I give a larger chunk of my salary each year to charities. The tax deduction is a nice benefit. It gives you much more control over how your dollars are spent, which is always nice. My favorites are Cure International and St. Judes.

  • James says:

    Donation always help for the poor. So If one have so much money, What is the problem to donate some for the poor and needy?

  • AJ says:

    G.E. thank you so much for writing this. I get so confused, working for and donating to a nonprofit and others on whose boards I sit. In total it is quite a bit of money, but I’m never sure if they should be compiled or claimed individually. To make matters more confusing, I make at least two household items drops at the local Goodwill, and they always provide a receipt.

  • Ron Ablang says:

    I don’t know about you guys but even w/ a house my deductions don’t usually beat the standard deduction (married).

  • Daniel says:

    Is it possible for a fundraising company to issue a tax receipt if I make my donations done through that company? If so, what would have to work in order for everything to be correct?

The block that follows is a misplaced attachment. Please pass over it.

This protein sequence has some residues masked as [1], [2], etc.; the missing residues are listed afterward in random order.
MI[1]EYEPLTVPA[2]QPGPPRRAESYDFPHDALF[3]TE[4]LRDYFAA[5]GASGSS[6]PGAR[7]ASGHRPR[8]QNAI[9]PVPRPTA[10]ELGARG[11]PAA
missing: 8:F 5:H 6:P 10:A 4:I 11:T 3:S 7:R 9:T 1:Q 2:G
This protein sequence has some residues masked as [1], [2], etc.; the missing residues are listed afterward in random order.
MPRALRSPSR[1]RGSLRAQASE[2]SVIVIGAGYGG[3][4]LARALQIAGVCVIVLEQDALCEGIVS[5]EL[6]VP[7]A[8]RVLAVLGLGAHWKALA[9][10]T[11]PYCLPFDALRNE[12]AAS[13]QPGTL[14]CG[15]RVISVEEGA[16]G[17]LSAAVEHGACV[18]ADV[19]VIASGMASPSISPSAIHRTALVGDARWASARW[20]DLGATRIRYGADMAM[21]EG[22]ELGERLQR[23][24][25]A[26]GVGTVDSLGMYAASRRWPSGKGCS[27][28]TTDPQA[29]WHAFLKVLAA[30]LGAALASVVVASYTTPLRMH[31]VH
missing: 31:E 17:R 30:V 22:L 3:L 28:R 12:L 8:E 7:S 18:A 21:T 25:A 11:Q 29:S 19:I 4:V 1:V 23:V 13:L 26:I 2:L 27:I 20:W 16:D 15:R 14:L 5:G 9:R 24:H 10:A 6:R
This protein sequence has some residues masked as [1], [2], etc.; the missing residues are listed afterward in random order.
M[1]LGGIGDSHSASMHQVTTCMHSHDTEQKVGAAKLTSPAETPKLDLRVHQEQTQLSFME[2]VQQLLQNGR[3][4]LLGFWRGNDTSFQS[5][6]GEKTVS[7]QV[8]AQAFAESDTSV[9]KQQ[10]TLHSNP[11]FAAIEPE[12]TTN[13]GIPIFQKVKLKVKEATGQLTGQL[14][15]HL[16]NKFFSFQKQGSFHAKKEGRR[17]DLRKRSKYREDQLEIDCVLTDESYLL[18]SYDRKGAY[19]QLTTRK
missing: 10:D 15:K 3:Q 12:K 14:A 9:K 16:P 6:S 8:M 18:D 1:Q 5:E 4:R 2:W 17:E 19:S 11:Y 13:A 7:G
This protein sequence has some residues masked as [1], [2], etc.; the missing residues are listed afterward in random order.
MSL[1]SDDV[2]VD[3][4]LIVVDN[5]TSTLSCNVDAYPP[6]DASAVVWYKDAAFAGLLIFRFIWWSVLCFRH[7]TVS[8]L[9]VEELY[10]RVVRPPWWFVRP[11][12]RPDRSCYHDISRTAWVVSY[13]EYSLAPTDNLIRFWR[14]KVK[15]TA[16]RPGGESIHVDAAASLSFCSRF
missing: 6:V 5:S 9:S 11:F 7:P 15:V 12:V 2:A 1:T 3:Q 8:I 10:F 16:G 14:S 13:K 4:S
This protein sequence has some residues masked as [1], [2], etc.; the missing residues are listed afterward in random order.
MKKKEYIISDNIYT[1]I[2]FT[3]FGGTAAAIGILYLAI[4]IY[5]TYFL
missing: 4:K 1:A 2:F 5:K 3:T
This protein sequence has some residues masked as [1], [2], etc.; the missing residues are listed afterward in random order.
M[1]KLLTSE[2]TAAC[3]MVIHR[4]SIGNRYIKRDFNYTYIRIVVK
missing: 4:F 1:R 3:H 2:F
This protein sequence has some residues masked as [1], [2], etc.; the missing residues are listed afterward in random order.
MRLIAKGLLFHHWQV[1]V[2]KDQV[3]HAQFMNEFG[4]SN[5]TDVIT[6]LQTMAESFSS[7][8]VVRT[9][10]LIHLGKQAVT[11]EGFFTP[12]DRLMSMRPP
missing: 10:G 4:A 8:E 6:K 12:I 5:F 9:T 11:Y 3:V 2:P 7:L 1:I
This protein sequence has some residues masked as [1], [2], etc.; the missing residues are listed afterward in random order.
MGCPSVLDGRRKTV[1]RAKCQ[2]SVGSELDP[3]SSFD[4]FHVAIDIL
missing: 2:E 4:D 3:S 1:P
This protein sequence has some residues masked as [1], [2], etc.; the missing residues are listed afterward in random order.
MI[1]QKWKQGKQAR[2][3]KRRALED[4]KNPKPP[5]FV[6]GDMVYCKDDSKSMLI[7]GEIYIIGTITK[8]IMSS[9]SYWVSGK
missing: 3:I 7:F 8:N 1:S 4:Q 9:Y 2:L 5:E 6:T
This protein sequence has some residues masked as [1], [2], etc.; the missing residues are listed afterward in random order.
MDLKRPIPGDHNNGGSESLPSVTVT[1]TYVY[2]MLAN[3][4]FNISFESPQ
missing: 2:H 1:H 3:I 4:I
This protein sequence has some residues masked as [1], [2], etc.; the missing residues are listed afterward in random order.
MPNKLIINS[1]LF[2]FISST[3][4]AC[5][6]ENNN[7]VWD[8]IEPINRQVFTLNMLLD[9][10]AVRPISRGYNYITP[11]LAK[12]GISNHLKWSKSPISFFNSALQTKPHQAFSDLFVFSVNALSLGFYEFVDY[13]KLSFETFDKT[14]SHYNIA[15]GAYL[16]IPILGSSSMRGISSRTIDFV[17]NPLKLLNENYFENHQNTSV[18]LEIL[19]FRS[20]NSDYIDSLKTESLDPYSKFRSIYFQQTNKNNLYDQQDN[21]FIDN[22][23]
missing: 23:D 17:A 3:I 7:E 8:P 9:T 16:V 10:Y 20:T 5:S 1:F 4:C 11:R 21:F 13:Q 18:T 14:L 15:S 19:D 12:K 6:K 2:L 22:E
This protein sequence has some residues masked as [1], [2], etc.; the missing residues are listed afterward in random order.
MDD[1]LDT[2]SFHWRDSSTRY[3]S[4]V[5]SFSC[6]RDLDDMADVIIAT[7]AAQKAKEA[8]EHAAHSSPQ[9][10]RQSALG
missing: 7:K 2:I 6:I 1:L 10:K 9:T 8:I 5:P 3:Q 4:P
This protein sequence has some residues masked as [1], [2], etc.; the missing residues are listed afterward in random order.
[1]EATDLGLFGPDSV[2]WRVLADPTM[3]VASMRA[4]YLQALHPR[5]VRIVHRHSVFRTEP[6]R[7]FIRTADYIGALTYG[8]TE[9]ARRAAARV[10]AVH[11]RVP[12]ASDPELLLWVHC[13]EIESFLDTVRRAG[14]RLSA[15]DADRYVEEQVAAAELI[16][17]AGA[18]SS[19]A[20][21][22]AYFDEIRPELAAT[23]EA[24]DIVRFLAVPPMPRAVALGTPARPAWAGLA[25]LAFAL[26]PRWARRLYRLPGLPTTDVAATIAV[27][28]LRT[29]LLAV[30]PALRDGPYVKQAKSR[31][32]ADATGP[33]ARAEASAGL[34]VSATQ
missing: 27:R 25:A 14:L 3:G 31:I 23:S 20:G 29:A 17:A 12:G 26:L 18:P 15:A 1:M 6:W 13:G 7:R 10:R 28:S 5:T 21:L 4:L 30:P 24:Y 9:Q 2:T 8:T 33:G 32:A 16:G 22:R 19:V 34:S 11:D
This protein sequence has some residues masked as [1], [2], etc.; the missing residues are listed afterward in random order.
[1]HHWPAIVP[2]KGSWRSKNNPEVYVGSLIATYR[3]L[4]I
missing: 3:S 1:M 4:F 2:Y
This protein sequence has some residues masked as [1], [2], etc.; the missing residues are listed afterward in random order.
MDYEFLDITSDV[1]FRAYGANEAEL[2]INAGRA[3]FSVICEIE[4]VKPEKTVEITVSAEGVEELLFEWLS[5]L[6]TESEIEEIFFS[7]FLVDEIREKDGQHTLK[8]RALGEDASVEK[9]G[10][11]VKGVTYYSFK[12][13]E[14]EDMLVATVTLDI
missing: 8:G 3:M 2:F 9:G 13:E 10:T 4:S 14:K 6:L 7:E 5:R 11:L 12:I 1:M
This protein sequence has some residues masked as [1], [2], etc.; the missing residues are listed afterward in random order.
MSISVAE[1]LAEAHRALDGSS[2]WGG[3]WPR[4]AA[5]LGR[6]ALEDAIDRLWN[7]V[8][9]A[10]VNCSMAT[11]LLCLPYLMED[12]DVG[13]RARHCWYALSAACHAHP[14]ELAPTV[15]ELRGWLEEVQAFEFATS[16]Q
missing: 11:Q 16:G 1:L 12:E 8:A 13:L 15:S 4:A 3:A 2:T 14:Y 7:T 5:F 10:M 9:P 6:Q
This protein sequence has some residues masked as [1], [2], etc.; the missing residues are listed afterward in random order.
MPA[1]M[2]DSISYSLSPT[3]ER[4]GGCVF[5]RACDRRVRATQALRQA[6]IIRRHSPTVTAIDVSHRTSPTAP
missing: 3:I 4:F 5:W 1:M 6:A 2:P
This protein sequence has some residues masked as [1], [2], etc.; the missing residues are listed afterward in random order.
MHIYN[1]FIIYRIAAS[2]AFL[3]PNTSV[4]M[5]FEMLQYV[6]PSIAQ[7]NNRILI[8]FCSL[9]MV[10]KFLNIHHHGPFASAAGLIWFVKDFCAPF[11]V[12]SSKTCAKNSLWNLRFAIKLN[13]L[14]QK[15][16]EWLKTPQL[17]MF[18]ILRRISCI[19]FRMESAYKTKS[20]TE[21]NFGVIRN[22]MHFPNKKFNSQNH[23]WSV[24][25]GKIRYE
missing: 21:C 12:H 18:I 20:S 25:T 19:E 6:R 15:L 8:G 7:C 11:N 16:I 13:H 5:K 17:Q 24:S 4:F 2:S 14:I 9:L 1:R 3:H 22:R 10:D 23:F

• Michael says:

    I usually get a bonus that arrives around Christmas, so I’ll send a year end donation a few days before the end of the year. Of course it arrives after the end of the year, and the end of year statement from the nonprofit organization never includes it. I always have to ask them to update my receipt.

    Is it allowed to not get the receipt updated, but just deduct the correct amount and trust that that gift will show up on the next year’s receipt? I’d also keep documentation showing when that was sent in case of an audit.

    • Michael says:

      Nope, you need to get it updated and receive the updated copy before you submit your taxes.